New York’s City’s restaurant history is a popular topic for many social historians. They have traced New York’s history of famous restaurants from the 1830s Delmonico’s on the corner of Beaver and William Streets, (moving twice as the city grew), to the lobster palaces of Times Square, to the bohemian dining of Greenwich Village. Worked into this panoply is the history of a developing middle class, the creation of social spaces where women could meet outside the home, the development of dining places for the growing office workforce of New York, and the growing acceptance of the food and cooking of the millions of immigrants who came to the city.
This post is a collection of “snippets” about restaurants found while focusing on Broadway from 86th to 110th Streets, with more emphasis north of 96th Street. The popular Automat and Schrafft’s located there already have well-researched general histories. Many old photographs of the city contain images of restaurants. Restaurant information is found in advertisements, appears in historic postcard collections, and in The Real Estate Record and Guide. Searches through the menu collection of the New York Public Library revealed little for our Bloomingdale neighborhood. In the early twentieth century, there were no “restaurant reviews” as we have today; a restaurant was mentioned only when an incident occurred there, or changed owners, or was sold.
Restaurants as a regular feature on the city blocks of Bloomingdale did not begin until the population grew enough to produce dining patrons. From the earliest days of the Bloomingdale Road—later the Boulevard, finally becoming Broadway—there were inns, and they served food, but these were not restaurants in the modern sense with food offered throughout the day and evening, with a number of dishes to choose from. Typically, in an inn, the owner served a single meal at an appointed time, and the eating was communal. Saloons had been around for a long time, but their food was merely an accompaniment to drinking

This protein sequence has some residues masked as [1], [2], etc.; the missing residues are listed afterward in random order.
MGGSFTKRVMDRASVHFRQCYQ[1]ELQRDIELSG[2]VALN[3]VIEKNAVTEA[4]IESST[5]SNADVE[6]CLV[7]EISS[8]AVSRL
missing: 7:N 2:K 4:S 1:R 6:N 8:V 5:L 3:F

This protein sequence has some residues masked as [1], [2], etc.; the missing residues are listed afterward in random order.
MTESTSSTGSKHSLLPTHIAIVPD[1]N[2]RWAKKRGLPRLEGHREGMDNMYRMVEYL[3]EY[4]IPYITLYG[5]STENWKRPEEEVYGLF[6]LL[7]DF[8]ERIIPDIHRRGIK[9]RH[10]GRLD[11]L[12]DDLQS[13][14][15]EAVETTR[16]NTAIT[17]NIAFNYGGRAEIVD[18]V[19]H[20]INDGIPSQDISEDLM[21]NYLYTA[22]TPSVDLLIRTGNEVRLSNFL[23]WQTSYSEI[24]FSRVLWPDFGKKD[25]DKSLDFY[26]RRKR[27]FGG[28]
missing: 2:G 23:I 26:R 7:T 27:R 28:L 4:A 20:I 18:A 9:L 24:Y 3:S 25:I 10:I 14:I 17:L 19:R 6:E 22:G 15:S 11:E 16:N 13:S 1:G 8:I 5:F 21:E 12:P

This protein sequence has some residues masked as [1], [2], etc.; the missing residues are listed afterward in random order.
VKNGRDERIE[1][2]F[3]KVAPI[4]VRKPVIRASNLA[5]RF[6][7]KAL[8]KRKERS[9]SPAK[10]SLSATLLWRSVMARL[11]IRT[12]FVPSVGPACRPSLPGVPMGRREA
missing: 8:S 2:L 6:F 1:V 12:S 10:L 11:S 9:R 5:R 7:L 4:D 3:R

The Downes Boulevard Hotel was located at Broadway and West 103rd Street. The Jones homestead between 101st and 102nd west of West End Avenue became the Abbey Hotel in 1844, but it only lasted until 1857. In the 1890s, when the bicycling craze swept New York City, the enthusiastic cyclists streamed up Riverside Drive and Broadway, to a number of “bicycle gardens” that served them, including Schaaf’s Bicycle Inn at the Boulevard/Broadway and 112th Street. Some of these became the saloons and dance halls of Little Coney Island (click for previous post) along 110th Street that so irritated the real estate developers.
Close to the Bloomingdale neighborhood was the Claremont Inn, which Marjorie Cohen wrote about in an excellent piece published in the West Side Rag. People out for a carriage drive and the cyclists relaxed at the Inn in the 1890s, and then, a little later, automobile touring groups found their way there. The Inn was recommended for summer dining in guidebooks in the 1930s-1940s before its demise in 1951.C
This photo (below) shows the Colonial Restaurant on Broadway at the southwest corner of West 108th Street. The photograph is dated circa 1910 which makes sense because the 1902 property map for that corner shows no building; on the 1912 map there is a building taking up about half the block. The Columbia Spectator for November 1912 had an advertisement for the Colonial Restaurant at Broadway and 85th Street, with a branch at “Broadway near 110th Street. Steaks, chops and seafoods are featured, and the management also extends to the Oxford Lunch at 2546 Broadway near West 96th Street.”
From the earliest days on Morningside Heights, Columbia University students hung out at the Lion Palace on Broadway at 110th Street, which was the local saloon of the Lion Brewery located on Columbus Avenue at 107 to 109 Streets. The Lion Palace evolved into a theater, and then a movie house, the Nemo, by 1916. Another Columbia neighborhood restaurant was Kennelly’s, pictured here. Their ads in the Columbia Spectator ran from 1916 to 1922.